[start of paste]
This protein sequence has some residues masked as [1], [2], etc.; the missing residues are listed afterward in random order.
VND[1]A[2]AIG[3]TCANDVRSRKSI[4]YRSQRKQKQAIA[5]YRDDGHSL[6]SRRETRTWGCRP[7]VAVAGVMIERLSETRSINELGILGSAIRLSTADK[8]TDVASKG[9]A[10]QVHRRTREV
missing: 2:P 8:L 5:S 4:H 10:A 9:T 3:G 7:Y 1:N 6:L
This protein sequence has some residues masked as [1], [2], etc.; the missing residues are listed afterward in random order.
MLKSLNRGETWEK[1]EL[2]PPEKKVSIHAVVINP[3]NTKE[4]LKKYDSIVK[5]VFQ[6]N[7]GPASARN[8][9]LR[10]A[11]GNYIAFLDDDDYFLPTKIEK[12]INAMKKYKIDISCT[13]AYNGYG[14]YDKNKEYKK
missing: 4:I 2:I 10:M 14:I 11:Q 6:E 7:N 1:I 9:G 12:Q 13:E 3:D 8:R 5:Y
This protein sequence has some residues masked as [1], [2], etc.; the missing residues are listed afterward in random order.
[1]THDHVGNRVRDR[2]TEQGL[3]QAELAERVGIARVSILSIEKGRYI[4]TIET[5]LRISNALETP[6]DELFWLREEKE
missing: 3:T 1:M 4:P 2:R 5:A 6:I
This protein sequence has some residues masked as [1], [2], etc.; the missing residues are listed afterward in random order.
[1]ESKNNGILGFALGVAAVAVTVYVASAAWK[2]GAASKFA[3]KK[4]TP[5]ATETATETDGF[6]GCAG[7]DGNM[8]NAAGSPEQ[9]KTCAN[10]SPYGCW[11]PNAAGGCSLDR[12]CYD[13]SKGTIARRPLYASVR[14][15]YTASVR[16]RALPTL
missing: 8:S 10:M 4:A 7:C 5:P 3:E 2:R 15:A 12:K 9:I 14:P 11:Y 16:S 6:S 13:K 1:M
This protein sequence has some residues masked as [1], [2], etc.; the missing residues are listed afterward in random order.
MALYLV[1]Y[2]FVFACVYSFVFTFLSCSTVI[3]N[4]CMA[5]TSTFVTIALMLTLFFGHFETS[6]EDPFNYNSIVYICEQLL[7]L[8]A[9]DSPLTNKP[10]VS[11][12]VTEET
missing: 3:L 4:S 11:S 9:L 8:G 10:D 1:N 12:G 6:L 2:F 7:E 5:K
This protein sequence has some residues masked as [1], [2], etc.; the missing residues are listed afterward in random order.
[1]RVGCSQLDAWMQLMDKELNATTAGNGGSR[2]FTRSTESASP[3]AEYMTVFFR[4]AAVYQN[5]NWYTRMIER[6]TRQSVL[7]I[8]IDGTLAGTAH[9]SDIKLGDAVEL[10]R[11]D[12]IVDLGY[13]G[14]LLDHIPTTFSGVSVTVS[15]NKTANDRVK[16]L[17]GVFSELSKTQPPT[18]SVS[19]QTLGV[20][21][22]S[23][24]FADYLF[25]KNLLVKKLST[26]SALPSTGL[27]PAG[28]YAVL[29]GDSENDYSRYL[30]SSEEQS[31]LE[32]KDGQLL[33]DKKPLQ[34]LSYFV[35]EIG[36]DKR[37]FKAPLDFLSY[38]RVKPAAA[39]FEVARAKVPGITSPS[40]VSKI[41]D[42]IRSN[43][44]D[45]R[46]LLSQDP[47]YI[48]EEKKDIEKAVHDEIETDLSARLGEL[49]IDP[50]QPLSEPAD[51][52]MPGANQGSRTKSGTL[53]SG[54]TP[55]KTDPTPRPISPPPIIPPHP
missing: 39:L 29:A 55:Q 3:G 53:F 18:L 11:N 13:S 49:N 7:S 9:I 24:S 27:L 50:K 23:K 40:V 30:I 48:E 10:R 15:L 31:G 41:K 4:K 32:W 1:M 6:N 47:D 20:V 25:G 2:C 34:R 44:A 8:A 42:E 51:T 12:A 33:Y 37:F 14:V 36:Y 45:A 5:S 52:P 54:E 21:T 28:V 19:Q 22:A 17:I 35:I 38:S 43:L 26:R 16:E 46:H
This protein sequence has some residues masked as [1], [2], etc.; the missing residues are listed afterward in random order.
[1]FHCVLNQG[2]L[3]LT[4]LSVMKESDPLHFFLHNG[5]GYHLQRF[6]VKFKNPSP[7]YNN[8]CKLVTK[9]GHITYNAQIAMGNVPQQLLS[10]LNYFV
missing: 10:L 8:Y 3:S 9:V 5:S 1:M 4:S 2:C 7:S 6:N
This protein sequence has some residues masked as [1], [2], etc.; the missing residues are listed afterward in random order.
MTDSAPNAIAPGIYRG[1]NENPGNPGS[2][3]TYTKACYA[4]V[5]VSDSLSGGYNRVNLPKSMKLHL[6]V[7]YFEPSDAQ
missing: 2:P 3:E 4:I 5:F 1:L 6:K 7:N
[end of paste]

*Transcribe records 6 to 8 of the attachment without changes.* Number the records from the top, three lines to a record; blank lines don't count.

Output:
This protein sequence has some residues masked as [1], [2], etc.; the missing residues are listed afterward in random order.
[1]RVGCSQLDAWMQLMDKELNATTAGNGGSR[2]FTRSTESASP[3]AEYMTVFFR[4]AAVYQN[5]NWYTRMIER[6]TRQSVL[7]I[8]IDGTLAGTAH[9]SDIKLGDAVEL[10]R[11]D[12]IVDLGY[13]G[14]LLDHIPTTFSGVSVTVS[15]NKTANDRVK[16]L[17]GVFSELSKTQPPT[18]SVS[19]QTLGV[20][21][22]S[23][24]FADYLF[25]KNLLVKKLST[26]SALPSTGL[27]PAG[28]YAVL[29]GDSENDYSRYL[30]SSEEQS[31]LE[32]KDGQLL[33]DKKPLQ[34]LSYFV[35]EIG[36]DKR[37]FKAPLDFLSY[38]RVKPAAA[39]FEVARAKVPGITSPS[40]VSKI[41]D[42]IRSN[43][44]D[45]R[46]LLSQDP[47]YI[48]EEKKDIEKAVHDEIETDLSARLGEL[49]IDP[50]QPLSEPAD[51][52]MPGANQGSRTKSGTL[53]SG[54]TP[55]KTDPTPRPISPPPIIPPHP
missing: 39:L 29:A 55:Q 3:G 53:F 18:L 11:N 13:S 49:N 7:S 9:I 24:S 27:L 50:K 23:K 40:V 30:I 48:E 10:R 15:L 31:G 41:K 4:K 32:W 1:M 6:N 47:D 20:V 25:G 2:C 34:R 44:A 8:A 42:E 51:T 12:A 33:Y 37:F 14:V 36:Y 45:A 5:S 52:P 54:E 21:T 28:V 19:Q 22:A 17:I 35:I 38:S 43:L 26:R 16:E 46:H
This protein sequence has some residues masked as [1], [2], etc.; the missing residues are listed afterward in random order.
[1]FHCVLNQG[2]L[3]LT[4]LSVMKESDPLHFFLHNG[5]GYHLQRF[6]VKFKNPSP[7]YNN[8]CKLVTK[9]GHITYNAQIAMGNVPQQLLS[10]LNYFV
missing: 10:L 8:Y 3:S 9:V 5:S 1:M 4:S 2:C 7:S 6:N
This protein sequence has some residues masked as [1], [2], etc.; the missing residues are listed afterward in random order.
MTDSAPNAIAPGIYRG[1]NENPGNPGS[2][3]TYTKACYA[4]V[5]VSDSLSGGYNRVNLPKSMKLHL[6]V[7]YFEPSDAQ
missing: 2:P 3:E 4:I 5:F 1:L 6:K 7:N